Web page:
The Nick Xenophon Team says it remains in with a chance of snaring the regional seat of Grey from the Liberals in South Australia.
“Obviously the postals will favour the Coalition but I think that we’re in with a chance in Whyalla … Port Lincoln, Port Augusta, Port Pirie — all of those communities that cover 92 per cent of the state,” party leader Nick Xenophon told the ABC’s Insiders program.
“I still haven’t given up hope on that, I think it’s going to be line ball.”
Sitting Liberal member Rowan Ramsey said it was far too soon to know who would win, as the second-highest polling had been by NXT rather than Labor’s candidate.
“The AEC (Australian Electoral Commission) called it wrong on the two-party preferred, which is quite surprising considering the publicity that’s been around the seat,” Mr Ramsey said.
“I think it’s highly likely that the seat will be determined by ALP preferences and, of course, they had a split preference ticket, so that might take quite some days to sort out and then it may well come back to postal votes and declaration polls so it could be some time.”
AEC state manager Paul Hawes said there had been no Xenophon House of Representatives history to use, but he conceded recent opinion polling should have been considered.
“There’s lots of things we reflect on in hindsight,” he said.
“There’s no history on obviously how the Nick Xenophon Team would poll in any seat in South Australia because he’s never run in the Lower House.”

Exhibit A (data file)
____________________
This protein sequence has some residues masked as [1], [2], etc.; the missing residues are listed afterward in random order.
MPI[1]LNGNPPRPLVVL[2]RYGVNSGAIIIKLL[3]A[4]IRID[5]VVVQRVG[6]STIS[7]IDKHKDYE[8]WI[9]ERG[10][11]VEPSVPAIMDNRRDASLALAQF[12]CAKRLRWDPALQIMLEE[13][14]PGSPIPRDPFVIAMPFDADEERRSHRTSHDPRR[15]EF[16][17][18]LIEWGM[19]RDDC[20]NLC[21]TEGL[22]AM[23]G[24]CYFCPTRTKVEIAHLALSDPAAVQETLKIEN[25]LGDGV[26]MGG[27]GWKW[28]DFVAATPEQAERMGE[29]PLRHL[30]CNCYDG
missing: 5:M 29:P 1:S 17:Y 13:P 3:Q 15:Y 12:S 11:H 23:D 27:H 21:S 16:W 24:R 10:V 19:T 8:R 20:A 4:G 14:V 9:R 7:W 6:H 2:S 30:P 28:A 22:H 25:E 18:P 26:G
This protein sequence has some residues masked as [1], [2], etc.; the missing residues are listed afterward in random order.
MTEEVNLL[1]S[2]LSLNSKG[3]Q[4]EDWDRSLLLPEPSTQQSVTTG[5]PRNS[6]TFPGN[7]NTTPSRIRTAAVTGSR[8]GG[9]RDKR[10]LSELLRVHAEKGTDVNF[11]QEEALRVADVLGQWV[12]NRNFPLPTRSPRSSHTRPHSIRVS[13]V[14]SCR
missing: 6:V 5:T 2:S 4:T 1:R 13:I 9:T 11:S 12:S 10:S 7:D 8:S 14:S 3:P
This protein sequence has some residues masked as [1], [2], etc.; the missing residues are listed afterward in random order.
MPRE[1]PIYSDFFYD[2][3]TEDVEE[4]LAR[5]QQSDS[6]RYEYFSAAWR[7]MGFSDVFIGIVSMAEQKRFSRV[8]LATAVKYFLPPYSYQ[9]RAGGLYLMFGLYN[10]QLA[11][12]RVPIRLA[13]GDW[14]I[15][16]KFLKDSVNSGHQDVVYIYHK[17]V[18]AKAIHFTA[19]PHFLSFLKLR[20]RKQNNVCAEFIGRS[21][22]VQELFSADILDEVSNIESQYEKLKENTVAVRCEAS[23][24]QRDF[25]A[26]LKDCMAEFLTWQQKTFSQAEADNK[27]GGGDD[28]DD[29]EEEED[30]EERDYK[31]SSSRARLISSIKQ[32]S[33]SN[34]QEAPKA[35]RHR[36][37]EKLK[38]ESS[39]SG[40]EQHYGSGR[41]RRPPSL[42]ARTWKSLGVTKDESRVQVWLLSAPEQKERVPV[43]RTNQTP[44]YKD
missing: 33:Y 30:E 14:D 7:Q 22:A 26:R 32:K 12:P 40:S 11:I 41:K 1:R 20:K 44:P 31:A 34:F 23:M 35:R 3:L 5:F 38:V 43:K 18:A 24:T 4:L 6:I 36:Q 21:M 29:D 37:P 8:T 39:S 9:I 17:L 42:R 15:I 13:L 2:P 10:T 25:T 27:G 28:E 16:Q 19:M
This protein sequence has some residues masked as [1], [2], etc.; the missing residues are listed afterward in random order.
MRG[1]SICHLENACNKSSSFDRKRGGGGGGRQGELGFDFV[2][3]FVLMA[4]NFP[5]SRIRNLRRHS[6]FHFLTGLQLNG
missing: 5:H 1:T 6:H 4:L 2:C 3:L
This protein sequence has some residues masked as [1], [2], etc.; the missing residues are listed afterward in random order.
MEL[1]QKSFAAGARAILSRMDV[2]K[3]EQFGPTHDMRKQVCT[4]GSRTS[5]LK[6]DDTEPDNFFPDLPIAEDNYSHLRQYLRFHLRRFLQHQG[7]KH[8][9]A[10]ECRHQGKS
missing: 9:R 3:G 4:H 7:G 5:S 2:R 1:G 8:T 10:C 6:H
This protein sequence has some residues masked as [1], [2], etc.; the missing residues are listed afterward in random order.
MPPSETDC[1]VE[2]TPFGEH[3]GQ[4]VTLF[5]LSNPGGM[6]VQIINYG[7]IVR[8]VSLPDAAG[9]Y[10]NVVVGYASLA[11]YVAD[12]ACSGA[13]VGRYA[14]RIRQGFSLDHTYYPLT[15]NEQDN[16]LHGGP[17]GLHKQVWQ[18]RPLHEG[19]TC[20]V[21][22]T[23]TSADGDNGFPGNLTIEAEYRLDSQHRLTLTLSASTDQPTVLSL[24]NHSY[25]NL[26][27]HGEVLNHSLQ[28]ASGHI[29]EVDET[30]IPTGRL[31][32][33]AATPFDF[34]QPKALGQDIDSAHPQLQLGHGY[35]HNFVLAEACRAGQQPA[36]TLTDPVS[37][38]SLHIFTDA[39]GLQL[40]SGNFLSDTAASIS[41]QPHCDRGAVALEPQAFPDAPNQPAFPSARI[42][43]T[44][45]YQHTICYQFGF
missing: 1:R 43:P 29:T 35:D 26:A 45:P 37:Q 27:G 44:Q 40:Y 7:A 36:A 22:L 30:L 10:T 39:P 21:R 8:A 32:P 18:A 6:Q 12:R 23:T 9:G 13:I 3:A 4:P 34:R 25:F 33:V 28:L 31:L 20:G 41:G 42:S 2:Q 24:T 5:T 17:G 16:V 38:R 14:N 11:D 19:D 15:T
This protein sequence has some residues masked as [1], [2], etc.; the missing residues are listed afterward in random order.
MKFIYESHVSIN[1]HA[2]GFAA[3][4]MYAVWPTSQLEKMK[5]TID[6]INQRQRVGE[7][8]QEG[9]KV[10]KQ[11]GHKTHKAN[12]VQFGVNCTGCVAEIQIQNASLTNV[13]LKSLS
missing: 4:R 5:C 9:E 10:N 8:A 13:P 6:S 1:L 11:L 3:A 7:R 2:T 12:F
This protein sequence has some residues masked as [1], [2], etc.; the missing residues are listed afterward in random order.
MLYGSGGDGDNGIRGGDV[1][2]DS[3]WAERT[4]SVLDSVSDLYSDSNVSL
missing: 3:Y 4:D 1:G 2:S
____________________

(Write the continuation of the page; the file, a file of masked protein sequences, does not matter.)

Manufacturing, farming, gambling key issues for NXT
Senator Xenophon told Insiders of the key issues he and his parliamentary colleagues planned to raise in the next parliament.
“There is a lot of work to do in terms of issues that are facing not just South Australia but the nation — our manufacturing industry, our farming sector, issues of predatory gambling,” he said.
On the prospect NXT might hold the balance of power in the Lower House, the senator said: “I think it’s too early to say but if there is going to be a hung parliament, obviously I will sit down in good faith from the perspective of the political centre to talk to both sides of politics.”
Senator Xenophon said his party had achieved a great deal with far less spending than the major parties.
“In Grey, from a standing start of just 10 weeks away to get 29 per cent, and in [the regional seat of] Barker a similar figure, high 20s, with effectively a four-to-five week campaign, I think it puts the major parties on notice,” he said.
“We will continue to work in those electorates very hard and I’m not a sole trader now in the Senate. It means I will be joined by colleagues who I have a lot of respect for where we will work as a team and we can do so much more.”
South Australian Premier Jay Weatherill said the federal poll made clear major parties had work ahead to regain voters’ trust.
“It’s happening all around the nation and all around the world — people that are affected by globalisation are lashing out,” he said.
“If you can’t represent them, they will find their way to these other popular parties so it’s a message to the major parties to care for those people who are being adversely affected by globalisation.”